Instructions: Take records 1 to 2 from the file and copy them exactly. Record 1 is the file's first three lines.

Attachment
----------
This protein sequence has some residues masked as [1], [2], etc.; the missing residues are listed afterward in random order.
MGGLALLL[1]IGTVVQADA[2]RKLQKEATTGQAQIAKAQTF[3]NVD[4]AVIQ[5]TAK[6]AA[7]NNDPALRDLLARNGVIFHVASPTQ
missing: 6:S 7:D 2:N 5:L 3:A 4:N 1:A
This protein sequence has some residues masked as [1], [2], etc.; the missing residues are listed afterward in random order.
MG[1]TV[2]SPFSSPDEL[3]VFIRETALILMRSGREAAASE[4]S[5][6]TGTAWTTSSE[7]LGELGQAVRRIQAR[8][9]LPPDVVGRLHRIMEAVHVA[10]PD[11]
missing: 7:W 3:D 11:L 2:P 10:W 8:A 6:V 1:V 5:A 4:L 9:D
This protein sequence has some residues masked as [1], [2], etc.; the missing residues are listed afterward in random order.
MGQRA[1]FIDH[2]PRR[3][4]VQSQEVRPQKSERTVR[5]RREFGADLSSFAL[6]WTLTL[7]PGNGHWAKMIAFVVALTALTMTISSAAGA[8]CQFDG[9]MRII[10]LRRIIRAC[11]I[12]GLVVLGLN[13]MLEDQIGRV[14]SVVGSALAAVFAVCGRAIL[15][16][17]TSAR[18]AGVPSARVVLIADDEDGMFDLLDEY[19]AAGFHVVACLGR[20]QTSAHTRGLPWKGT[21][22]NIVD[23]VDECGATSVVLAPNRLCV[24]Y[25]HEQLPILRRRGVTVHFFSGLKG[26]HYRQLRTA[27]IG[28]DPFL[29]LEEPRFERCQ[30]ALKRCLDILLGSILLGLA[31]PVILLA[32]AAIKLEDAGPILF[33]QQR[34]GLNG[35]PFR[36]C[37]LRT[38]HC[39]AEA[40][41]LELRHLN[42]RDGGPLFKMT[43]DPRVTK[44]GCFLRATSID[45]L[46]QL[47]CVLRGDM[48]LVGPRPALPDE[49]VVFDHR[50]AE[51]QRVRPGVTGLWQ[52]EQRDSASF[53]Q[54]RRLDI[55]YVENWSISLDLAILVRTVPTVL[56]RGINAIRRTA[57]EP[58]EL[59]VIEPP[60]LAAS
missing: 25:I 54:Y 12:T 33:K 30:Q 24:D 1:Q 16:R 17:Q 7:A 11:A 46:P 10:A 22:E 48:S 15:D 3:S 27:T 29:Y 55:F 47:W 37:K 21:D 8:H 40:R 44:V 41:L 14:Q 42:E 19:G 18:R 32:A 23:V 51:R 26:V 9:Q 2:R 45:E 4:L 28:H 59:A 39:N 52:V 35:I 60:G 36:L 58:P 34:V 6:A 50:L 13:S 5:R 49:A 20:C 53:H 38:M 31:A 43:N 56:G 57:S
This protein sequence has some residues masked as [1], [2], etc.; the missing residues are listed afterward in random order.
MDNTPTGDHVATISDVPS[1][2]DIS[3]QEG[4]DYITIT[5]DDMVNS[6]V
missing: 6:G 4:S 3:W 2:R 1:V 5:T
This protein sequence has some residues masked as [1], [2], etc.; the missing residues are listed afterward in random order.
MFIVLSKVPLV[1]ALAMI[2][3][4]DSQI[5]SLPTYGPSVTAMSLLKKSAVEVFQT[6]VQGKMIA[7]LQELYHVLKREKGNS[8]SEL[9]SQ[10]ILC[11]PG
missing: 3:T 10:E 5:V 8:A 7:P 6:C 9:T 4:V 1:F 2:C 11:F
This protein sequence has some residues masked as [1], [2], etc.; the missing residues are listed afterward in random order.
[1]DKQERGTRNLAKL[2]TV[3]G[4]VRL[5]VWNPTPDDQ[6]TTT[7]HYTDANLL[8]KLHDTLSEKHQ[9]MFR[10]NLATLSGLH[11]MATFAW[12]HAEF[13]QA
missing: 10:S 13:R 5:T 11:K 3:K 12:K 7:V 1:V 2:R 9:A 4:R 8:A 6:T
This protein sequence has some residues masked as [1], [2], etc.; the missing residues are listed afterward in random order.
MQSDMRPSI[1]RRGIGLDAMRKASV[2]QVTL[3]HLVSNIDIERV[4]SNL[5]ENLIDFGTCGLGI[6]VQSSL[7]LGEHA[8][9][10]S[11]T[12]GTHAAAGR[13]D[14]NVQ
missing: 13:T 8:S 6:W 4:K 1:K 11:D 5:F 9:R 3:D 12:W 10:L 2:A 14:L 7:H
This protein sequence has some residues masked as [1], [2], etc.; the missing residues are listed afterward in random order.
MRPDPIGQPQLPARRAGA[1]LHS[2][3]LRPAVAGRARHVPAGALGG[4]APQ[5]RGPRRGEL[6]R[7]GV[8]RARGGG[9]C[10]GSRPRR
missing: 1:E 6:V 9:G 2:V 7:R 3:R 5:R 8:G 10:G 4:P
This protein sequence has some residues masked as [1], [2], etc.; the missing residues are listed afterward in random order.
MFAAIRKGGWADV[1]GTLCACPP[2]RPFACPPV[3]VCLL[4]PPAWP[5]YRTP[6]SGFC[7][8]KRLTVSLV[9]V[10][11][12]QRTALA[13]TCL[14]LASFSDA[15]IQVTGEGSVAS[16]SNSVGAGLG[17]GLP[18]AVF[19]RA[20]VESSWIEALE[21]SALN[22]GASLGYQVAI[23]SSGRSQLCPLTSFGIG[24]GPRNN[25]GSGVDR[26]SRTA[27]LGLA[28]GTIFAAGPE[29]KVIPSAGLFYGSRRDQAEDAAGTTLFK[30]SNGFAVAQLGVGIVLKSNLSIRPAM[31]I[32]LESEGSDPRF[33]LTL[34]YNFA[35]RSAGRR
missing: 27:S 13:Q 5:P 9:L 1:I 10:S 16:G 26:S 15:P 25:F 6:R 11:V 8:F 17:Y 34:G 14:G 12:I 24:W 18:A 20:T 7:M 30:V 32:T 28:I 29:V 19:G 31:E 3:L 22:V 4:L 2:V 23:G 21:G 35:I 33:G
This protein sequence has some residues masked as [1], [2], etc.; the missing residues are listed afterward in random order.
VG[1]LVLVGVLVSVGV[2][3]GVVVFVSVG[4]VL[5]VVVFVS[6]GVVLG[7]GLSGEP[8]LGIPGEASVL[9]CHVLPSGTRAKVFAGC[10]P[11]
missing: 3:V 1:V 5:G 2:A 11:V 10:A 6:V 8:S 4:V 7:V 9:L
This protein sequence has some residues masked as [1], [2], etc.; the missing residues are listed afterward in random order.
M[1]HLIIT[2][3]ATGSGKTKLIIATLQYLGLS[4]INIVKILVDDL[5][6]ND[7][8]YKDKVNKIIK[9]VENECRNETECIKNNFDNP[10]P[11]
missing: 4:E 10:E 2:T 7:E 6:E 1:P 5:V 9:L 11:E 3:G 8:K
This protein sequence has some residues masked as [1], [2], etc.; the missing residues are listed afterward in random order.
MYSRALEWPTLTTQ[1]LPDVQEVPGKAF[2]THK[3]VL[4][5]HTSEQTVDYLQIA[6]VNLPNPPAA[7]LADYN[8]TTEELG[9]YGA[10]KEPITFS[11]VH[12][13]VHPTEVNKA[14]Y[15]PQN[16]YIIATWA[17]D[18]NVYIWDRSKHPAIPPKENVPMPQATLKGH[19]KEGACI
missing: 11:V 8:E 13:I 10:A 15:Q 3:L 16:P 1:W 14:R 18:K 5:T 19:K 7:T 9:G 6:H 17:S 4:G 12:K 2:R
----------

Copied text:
This protein sequence has some residues masked as [1], [2], etc.; the missing residues are listed afterward in random order.
MGGLALLL[1]IGTVVQADA[2]RKLQKEATTGQAQIAKAQTF[3]NVD[4]AVIQ[5]TAK[6]AA[7]NNDPALRDLLARNGVIFHVASPTQ
missing: 6:S 7:D 2:N 5:L 3:A 4:N 1:A
This protein sequence has some residues masked as [1], [2], etc.; the missing residues are listed afterward in random order.
MG[1]TV[2]SPFSSPDEL[3]VFIRETALILMRSGREAAASE[4]S[5][6]TGTAWTTSSE[7]LGELGQAVRRIQAR[8][9]LPPDVVGRLHRIMEAVHVA[10]PD[11]
missing: 7:W 3:D 11:L 2:P 10:W 8:A 6:V 1:V 5:A 4:L 9:D